What did Attlee make of these ventures? His view of Hadfield was coloured by his suspicion of the Salvation Army, whose combination of boisterous religion and financial relief put ‘a premium upon hypocrisy’. He also feared that the Army’s workshops were undercutting ordinary workers. Hadleigh, though, was ‘far better conceived’.

He also admired the other colonies for training the unemployed, though noting that attempts to settle them on the land had come to little. The solution, Attlee suggested, lay in translating the methods of the co-operative movement to land settlement.

It would be unfair, and flawed, to overstate his interest in the labour colony movement: it merited a few mentions in a detailed study of British social service. But Attlee’s reasons for sympathising with the movement are instructive:

It must be recognised that prolonged unemployment is very demoralising, and that it is idle to expect those whose moral stamina has been undermined by casual work and insufficient food to become useful citizens and workers by the mere provision of work. Some form of training is necessary, and also some form of moral suasion, and the Salvation Army employs methods that are, at least in some cases, effective.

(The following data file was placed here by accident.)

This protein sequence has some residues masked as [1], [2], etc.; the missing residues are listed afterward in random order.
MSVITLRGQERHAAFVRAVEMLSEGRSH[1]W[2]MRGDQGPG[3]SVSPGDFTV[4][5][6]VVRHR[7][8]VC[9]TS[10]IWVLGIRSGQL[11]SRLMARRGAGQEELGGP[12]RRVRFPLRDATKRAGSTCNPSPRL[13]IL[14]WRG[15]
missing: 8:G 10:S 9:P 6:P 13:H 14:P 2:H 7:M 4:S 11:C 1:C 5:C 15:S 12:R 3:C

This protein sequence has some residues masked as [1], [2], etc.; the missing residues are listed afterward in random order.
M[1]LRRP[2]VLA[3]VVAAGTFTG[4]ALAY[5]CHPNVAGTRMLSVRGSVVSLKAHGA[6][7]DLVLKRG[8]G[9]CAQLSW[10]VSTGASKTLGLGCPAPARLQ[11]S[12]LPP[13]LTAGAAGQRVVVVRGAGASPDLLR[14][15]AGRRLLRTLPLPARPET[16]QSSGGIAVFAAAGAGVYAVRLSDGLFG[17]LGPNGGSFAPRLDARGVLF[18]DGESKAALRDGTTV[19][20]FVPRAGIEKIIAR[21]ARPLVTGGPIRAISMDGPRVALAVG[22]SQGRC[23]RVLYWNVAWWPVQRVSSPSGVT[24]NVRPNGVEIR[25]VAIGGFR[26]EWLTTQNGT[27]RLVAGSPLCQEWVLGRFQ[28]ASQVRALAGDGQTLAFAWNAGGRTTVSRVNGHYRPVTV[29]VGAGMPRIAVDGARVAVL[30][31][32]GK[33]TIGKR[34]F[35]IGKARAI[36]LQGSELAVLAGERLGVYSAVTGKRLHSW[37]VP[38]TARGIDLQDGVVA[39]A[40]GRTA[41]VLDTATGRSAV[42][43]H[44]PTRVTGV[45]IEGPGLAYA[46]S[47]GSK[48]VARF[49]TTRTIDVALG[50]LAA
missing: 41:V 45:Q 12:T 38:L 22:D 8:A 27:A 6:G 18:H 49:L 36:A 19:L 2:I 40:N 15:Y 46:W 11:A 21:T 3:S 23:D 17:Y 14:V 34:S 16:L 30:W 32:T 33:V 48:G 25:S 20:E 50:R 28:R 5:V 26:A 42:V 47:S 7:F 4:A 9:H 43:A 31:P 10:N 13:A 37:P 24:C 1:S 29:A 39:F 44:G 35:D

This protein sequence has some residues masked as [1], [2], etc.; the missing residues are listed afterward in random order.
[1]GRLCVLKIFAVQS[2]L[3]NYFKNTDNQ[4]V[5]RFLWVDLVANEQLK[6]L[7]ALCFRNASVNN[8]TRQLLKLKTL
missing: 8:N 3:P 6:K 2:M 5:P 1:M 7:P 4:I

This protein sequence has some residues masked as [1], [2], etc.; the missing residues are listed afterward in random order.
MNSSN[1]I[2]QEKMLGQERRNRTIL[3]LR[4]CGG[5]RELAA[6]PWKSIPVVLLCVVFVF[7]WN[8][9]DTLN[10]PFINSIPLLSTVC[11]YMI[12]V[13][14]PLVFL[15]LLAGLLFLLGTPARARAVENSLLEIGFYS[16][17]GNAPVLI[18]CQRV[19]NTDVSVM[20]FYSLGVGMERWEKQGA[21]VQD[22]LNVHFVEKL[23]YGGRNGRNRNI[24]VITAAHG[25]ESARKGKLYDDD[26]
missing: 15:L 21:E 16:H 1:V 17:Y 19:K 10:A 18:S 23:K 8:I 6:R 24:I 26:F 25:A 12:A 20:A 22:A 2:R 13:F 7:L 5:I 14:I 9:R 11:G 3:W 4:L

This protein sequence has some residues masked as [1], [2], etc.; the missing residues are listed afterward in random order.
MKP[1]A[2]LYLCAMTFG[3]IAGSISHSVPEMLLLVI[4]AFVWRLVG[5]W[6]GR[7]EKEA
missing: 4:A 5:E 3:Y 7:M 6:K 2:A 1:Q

Attlee, of course, was far from alone in his sympathies. George Lansbury, Labour’s leader for much of the 30s, was an enthusiastic proponent of labour colonies as a means of resettling London’s unemployed on the land, while the Webbs were among other socialists who took a more punitive view of labour coloniesBeveridge expressed interest in the labour colony as part of the wider remedy for unemployment.

Such ideas and practices were found across large parts of progressive British opinion. We cannot understand the nature of Britain’s welfare state, as it was forged during the 1940s, without having some grasp of this longer background and its influence on the thinking and principles of those who shaped the settlement of the 1940s.

William Beveridge – a supporter of the labour colony